For Waynflete School science teacher Stephanie Dolan, leading a winter field trip in the White Mountains of New Hampshire started in Alaska.
Last year, Dolan attended the National Science Foundation-funded Polar STEM Education Conference in Alaska about getting students involved with science. There, she met presenters from Battelle, including Forest Banks, a capture manager who told her about Battelle’s Regional Science, Technology, Engineering and Math (STEM) grants.
Though the teacher of 20 years had never written a grant proposal, she had an idea about teaching her students about winter STEM science by doing a real field trip in the mountains. Because she had led outdoor trips for kids in the past, she decided to try. “I thought, ‘Geez, I’ll give it whirl.’”
She wrote the proposal and got a $15,000 grant from Battelle. “It was easier than I thought it was going to be,” she said.
Her program was designed to provide students (with an emphasis on those underrepresented) to join a group of dedicated snow enthusiasts and scientists on a winter trip so they could experience science in action while also teaching them about how to work in the outdoors in winter.
Dolan had 55 applicants for the program and chose 14 girls aged 13-15. Starting in January, the group met as an after school/extracurricular program for eight weeks as well as four sessions dedicated to safe winter travel practices (including Leave No Trace principles) and four sessions of current snow science research and techniques (including virtual sessions with scientists from the Alaska’s Toolik Field Station).
They also talked with a group of scientists in Greenland and helped them by looking at satellite images and mapping water. And they collaborated with the Mountain Observation Program and worked with them on reading snow depths and temperatures. “So the girls had already been learning about the science,” Dolan said.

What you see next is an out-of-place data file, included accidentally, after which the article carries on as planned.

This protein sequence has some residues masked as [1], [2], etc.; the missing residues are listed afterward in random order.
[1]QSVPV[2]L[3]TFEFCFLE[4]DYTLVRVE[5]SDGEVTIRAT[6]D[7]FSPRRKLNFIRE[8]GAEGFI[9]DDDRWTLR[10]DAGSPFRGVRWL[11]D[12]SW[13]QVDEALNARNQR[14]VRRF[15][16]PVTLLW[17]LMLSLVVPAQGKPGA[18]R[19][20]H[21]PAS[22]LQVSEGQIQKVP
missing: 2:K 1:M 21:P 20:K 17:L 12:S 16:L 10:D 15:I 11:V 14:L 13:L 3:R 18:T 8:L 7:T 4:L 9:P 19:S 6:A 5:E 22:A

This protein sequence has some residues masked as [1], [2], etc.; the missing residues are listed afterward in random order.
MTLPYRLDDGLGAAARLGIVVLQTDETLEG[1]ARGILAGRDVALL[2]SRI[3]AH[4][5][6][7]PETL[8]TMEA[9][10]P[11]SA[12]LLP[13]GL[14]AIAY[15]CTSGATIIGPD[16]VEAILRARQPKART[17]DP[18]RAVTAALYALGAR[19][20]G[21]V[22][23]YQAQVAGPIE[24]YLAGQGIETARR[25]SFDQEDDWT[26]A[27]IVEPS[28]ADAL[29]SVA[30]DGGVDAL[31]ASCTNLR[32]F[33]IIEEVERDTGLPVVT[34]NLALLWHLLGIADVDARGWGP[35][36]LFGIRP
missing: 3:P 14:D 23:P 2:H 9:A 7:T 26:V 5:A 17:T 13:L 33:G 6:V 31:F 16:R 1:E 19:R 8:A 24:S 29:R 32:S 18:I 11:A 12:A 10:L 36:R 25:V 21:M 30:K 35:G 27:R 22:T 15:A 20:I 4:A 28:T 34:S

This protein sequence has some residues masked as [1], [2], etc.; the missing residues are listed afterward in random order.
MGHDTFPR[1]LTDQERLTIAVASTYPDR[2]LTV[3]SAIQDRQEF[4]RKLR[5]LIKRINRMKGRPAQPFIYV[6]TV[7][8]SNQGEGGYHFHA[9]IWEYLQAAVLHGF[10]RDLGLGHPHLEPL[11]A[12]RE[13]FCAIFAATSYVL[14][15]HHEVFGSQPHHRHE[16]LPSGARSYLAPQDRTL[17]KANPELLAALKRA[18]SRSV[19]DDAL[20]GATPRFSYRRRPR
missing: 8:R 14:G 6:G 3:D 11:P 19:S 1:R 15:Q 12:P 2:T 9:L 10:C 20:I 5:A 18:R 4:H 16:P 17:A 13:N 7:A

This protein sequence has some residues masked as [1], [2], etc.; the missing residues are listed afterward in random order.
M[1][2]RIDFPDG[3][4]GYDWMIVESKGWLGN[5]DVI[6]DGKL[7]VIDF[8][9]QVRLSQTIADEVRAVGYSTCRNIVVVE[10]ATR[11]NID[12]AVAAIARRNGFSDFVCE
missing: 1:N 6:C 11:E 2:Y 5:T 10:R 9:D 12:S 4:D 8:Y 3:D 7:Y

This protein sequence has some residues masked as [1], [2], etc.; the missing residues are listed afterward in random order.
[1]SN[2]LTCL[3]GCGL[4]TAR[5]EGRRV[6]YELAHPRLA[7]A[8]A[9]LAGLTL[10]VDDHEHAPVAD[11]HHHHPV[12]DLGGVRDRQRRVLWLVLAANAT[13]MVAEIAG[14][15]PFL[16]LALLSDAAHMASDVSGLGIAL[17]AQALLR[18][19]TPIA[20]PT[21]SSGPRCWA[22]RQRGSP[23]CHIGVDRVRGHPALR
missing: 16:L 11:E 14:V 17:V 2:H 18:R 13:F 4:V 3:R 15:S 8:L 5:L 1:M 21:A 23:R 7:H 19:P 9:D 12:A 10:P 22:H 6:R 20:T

The culminating experience was a four-day winter backcountry trip to learn about snow science (winter safety, avalanche safety and snowpack) in the White Mountains. This past March, Dolan and two other female teachers at Waynflete were joined by a guide from International Mountain Equipment’s climbing group for the first of what Dolan hopes to be many. “It was overwhelmingly positive,” Dolan said.
Dolan said because of their age, most of the young women had never been away from home on this type of trip, likely due to the past three years of COVID. But because all the adult leaders were women, the parents were comfortable. But this program was designed to be a winter challenge, and what a winter they got. “It was unbelievable,” Dolan said. “We got hit with a blizzard before we went so we had three feet of fresh snow, then we got another foot while we were there. It couldn’t have been better.”
The group left home in Portland Maine and drove to New Hampshire, where they embarked on a seven-mile hike with snowshoes and backpacks to a backcountry cabin heated by a potbellied stove. “It was quite an undertaking, but the kids understood how much they’d accomplished,” Dolan said. “We didn’t have any complaints. Because we only took 14, they felt like it was a privilege.”
Along the way and during their stay, the students took measurements of snow and examined the quality of the snow. “The kids were so hungry for this kind of experience,” said Dolan. “They learned that with this kind of science, three quarters of the battle is just getting out there. And they learned a lot about themselves.”
Dolan said her students are inundated with news about world weather events and are overwhelmed with the feeling they can’t do anything about it. “This trip made them recognize they did something a real scientist is going to actually use. They learned science isn’t a one-and-done thing. You’re putting a little blip on a bigger graph. We need you out there putting the next dot on the map.”
Now that the first trip is complete, Dolan wants to do it again. The grant made the trip free for the students, and Dolan learned much about logistical improvements she’ll make in the future. “I’d love for it to develop into a program that kids can do two or three years and each year get a little more into the science and by the third year, they’re leading the younger kids.”